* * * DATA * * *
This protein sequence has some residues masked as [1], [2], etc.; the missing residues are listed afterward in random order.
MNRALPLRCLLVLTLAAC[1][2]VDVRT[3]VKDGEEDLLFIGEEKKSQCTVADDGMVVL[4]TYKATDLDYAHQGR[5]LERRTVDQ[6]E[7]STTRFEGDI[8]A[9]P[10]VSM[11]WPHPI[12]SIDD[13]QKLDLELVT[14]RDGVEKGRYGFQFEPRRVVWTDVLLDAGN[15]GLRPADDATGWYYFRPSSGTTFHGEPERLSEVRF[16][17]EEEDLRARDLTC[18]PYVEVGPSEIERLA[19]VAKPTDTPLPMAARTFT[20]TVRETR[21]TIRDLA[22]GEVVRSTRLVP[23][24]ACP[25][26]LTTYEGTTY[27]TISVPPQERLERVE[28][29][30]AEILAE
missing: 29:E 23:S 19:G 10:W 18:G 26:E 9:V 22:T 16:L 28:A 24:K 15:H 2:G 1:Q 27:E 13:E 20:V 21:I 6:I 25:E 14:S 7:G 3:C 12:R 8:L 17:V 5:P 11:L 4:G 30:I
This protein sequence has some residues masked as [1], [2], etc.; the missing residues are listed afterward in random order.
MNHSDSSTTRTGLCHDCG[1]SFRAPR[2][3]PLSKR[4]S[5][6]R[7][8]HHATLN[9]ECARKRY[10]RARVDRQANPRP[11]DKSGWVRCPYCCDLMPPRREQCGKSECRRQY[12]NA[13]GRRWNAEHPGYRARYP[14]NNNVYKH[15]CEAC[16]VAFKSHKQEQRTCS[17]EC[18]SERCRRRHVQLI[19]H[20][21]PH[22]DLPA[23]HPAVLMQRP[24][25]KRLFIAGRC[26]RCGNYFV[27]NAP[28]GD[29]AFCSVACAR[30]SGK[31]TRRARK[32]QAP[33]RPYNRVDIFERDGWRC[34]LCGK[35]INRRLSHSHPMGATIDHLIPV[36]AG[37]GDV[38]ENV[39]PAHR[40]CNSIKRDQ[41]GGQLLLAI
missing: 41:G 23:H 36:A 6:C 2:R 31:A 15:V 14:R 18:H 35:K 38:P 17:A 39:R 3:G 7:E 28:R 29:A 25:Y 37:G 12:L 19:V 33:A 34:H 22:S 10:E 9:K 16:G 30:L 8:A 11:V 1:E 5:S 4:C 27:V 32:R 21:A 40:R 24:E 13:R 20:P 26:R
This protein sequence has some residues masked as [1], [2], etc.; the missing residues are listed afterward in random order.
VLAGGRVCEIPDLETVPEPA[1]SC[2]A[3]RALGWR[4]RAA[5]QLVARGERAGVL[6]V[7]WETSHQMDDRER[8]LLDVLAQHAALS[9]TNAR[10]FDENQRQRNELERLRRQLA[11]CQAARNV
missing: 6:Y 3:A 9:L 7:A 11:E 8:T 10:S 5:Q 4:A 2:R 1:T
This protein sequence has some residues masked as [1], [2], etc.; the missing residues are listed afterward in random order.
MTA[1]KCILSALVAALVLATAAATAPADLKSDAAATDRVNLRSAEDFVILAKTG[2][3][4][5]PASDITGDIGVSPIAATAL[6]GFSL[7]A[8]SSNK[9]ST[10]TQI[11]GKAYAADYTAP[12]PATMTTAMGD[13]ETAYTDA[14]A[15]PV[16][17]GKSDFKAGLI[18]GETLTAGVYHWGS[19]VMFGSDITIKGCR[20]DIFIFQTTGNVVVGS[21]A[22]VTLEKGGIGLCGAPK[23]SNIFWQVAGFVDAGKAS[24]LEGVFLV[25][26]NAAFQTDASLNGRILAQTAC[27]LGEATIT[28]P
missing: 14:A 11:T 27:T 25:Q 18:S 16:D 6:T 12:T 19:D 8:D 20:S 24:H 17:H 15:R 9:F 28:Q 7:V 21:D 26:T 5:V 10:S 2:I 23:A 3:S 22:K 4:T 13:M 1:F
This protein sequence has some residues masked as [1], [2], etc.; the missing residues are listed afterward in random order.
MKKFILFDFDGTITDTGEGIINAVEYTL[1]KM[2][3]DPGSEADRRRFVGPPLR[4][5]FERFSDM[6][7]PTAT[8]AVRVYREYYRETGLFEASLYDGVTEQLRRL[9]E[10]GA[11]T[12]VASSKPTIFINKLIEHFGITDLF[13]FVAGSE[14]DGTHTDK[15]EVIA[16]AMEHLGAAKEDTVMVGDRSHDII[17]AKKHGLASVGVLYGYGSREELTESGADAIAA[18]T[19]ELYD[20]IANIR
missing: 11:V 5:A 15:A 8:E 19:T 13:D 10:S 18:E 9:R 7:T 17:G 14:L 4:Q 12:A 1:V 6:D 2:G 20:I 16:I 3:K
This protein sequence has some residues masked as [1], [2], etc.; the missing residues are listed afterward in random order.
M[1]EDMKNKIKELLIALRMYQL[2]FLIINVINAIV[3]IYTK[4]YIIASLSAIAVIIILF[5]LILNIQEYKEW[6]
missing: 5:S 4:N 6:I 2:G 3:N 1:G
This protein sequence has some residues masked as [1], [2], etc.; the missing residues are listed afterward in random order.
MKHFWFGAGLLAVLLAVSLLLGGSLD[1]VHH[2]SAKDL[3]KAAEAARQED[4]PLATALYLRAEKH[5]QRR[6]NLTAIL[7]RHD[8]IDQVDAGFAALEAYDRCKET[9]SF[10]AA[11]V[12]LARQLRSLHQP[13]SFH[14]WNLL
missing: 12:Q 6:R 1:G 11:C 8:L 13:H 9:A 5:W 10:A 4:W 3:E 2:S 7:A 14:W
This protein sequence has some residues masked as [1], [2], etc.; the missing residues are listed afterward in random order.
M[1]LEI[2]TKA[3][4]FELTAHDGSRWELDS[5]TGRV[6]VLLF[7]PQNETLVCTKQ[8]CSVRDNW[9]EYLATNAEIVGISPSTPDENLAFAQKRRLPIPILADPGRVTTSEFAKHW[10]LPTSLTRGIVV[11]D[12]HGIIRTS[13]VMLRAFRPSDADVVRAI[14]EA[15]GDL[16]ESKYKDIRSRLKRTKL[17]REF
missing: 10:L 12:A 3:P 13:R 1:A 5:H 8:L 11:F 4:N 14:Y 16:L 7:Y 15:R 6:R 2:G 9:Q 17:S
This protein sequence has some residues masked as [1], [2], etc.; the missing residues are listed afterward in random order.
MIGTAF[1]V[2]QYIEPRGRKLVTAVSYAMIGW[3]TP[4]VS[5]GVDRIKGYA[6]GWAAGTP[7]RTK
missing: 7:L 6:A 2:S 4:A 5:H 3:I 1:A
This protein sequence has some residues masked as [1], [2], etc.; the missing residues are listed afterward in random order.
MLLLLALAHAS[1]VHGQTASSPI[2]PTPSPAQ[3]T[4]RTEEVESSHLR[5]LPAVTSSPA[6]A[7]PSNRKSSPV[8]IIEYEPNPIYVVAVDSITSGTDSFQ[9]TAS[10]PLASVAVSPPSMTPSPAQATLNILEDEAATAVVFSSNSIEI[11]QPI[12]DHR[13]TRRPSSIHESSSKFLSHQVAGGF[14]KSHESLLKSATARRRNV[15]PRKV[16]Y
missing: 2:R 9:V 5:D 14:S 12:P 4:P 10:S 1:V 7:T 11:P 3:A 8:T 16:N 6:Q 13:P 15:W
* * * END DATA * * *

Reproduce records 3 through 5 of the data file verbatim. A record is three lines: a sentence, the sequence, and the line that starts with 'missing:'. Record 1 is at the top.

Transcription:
This protein sequence has some residues masked as [1], [2], etc.; the missing residues are listed afterward in random order.
VLAGGRVCEIPDLETVPEPA[1]SC[2]A[3]RALGWR[4]RAA[5]QLVARGERAGVL[6]V[7]WETSHQMDDRER[8]LLDVLAQHAALS[9]TNAR[10]FDENQRQRNELERLRRQLA[11]CQAARNV
missing: 6:Y 3:A 9:L 7:A 11:E 8:T 10:S 5:Q 4:A 2:R 1:T
This protein sequence has some residues masked as [1], [2], etc.; the missing residues are listed afterward in random order.
MTA[1]KCILSALVAALVLATAAATAPADLKSDAAATDRVNLRSAEDFVILAKTG[2][3][4][5]PASDITGDIGVSPIAATAL[6]GFSL[7]A[8]SSNK[9]ST[10]TQI[11]GKAYAADYTAP[12]PATMTTAMGD[13]ETAYTDA[14]A[15]PV[16][17]GKSDFKAGLI[18]GETLTAGVYHWGS[19]VMFGSDITIKGCR[20]DIFIFQTTGNVVVGS[21]A[22]VTLEKGGIGLCGAPK[23]SNIFWQVAGFVDAGKAS[24]LEGVFLV[25][26]NAAFQTDASLNGRILAQTAC[27]LGEATIT[28]P
missing: 14:A 11:T 27:T 25:Q 18:S 16:D 6:T 12:T 19:D 8:D 20:S 24:H 17:H 15:R 9:F 28:Q 7:V 21:D 26:T 5:V 10:S 2:I 23:A 3:S 22:K 4:T 13:M 1:F
This protein sequence has some residues masked as [1], [2], etc.; the missing residues are listed afterward in random order.
MKKFILFDFDGTITDTGEGIINAVEYTL[1]KM[2][3]DPGSEADRRRFVGPPLR[4][5]FERFSDM[6][7]PTAT[8]AVRVYREYYRETGLFEASLYDGVTEQLRRL[9]E[10]GA[11]T[12]VASSKPTIFINKLIEHFGITDLF[13]FVAGSE[14]DGTHTDK[15]EVIA[16]AMEHLGAAKEDTVMVGDRSHDII[17]AKKHGLASVGVLYGYGSREELTESGADAIAA[18]T[19]ELYD[20]IANIR
missing: 11:V 5:A 15:A 8:E 19:T 13:D 10:S 18:E 9:R 7:T 17:G 14:L 4:Q 12:A 1:V 6:D 2:G 20:I 16:I 3:K